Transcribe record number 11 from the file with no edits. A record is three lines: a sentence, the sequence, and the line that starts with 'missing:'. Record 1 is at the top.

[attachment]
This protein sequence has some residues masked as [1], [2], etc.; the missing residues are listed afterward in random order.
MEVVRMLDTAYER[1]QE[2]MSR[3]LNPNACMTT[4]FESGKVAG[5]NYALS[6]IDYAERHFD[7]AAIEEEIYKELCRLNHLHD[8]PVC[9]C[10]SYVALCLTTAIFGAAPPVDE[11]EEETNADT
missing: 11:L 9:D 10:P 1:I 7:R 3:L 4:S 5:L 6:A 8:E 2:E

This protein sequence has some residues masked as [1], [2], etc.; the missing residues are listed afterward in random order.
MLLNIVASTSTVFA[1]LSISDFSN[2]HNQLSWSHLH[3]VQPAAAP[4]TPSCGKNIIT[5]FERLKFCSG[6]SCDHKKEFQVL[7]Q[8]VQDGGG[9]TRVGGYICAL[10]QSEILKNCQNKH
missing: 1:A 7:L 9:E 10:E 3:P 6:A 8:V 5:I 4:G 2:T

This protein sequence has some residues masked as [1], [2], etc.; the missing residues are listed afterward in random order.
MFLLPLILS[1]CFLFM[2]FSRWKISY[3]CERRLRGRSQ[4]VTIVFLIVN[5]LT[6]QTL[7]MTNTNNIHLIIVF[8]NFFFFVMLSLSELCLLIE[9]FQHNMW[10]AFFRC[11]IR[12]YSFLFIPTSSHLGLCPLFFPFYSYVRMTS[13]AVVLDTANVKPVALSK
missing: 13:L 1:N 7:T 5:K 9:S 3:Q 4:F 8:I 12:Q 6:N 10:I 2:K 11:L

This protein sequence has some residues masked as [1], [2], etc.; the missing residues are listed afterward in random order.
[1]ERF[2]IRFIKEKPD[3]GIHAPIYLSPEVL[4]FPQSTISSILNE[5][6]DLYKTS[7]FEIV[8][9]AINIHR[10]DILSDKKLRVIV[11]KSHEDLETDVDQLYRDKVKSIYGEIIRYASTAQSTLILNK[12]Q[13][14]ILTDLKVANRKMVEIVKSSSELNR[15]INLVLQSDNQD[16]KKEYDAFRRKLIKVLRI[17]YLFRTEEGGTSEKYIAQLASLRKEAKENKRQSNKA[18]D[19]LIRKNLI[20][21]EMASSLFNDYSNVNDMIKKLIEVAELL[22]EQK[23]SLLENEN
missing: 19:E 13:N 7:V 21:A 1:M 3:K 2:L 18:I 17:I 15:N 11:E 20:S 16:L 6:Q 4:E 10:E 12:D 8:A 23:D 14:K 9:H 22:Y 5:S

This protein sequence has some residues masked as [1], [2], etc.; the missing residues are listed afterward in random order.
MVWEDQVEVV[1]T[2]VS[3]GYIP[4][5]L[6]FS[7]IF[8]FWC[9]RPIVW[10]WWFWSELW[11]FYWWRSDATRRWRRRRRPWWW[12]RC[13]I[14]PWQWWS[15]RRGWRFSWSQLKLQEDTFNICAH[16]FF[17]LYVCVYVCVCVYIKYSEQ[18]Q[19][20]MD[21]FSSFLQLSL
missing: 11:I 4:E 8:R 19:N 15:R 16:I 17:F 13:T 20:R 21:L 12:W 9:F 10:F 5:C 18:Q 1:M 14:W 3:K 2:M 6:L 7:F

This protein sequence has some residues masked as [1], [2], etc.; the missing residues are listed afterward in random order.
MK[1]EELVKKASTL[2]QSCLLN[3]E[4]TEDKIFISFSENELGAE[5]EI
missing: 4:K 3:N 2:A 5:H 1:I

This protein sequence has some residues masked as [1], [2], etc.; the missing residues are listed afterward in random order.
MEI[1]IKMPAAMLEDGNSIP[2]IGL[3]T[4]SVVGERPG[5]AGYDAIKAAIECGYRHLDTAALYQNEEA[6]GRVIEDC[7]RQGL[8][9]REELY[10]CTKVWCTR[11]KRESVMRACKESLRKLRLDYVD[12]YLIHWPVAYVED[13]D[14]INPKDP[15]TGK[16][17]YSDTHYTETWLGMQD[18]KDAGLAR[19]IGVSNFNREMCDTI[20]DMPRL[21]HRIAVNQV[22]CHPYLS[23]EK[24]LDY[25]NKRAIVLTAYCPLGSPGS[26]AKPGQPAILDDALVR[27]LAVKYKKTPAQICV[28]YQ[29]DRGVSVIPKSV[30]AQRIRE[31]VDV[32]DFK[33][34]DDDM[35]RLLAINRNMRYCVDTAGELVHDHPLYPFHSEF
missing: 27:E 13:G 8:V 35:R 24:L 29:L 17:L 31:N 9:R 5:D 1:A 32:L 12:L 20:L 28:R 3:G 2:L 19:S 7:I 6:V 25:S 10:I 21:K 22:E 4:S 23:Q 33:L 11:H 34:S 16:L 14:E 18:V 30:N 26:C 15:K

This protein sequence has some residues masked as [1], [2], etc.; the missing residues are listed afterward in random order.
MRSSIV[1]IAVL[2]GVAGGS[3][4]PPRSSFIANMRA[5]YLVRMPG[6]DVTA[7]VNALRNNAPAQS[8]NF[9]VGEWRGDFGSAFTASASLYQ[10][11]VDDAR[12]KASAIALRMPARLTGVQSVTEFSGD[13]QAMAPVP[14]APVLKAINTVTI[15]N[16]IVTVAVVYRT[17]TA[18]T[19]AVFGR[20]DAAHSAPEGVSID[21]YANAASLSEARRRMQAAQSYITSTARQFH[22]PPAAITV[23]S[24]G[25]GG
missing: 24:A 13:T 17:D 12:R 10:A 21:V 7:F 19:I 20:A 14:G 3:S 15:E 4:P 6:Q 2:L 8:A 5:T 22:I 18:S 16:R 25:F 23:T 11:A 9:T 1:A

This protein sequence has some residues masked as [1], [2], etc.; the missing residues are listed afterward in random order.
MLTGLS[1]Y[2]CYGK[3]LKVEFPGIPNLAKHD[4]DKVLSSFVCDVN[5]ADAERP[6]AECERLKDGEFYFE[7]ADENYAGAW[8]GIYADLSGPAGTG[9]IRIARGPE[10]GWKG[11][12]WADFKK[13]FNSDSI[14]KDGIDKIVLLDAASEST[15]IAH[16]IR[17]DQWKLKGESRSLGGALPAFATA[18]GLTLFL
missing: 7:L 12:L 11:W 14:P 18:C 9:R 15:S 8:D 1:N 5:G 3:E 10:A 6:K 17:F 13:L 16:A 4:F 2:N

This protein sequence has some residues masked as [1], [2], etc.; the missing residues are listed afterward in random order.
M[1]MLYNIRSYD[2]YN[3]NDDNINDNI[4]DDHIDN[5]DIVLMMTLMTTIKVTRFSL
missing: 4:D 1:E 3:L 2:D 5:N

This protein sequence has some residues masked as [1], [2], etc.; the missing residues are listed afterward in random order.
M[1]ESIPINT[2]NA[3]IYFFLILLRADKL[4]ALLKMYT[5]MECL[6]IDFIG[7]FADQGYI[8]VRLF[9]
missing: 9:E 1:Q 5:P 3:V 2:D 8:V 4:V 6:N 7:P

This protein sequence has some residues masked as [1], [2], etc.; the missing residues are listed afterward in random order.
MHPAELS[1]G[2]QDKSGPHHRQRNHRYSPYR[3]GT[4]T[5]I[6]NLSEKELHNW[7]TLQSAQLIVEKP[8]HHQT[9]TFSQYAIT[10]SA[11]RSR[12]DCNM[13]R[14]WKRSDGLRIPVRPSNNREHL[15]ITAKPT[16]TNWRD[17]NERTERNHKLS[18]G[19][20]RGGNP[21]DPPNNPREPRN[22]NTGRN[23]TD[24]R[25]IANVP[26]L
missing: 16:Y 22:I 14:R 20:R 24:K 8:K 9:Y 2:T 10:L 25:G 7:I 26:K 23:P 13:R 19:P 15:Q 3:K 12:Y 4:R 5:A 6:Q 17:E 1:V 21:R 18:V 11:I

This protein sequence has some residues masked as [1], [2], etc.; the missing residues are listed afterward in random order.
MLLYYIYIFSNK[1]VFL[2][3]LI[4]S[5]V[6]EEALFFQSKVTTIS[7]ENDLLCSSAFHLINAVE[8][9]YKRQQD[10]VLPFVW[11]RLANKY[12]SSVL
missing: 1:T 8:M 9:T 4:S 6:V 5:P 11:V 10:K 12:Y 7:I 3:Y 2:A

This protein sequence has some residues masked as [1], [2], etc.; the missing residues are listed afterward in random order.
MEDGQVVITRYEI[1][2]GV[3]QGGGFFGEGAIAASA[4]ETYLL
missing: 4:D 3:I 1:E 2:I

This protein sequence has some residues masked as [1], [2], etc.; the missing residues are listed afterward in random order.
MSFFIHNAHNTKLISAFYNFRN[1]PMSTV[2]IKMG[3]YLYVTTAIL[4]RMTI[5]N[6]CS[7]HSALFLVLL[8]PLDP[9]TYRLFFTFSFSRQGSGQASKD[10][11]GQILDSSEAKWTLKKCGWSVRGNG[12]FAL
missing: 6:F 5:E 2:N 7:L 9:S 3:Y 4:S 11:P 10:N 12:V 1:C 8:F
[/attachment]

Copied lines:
This protein sequence has some residues masked as [1], [2], etc.; the missing residues are listed afterward in random order.
M[1]ESIPINT[2]NA[3]IYFFLILLRADKL[4]ALLKMYT[5]MECL[6]IDFIG[7]FADQGYI[8]VRLF[9]
missing: 9:E 1:Q 5:P 3:V 2:D 8:V 4:V 6:N 7:P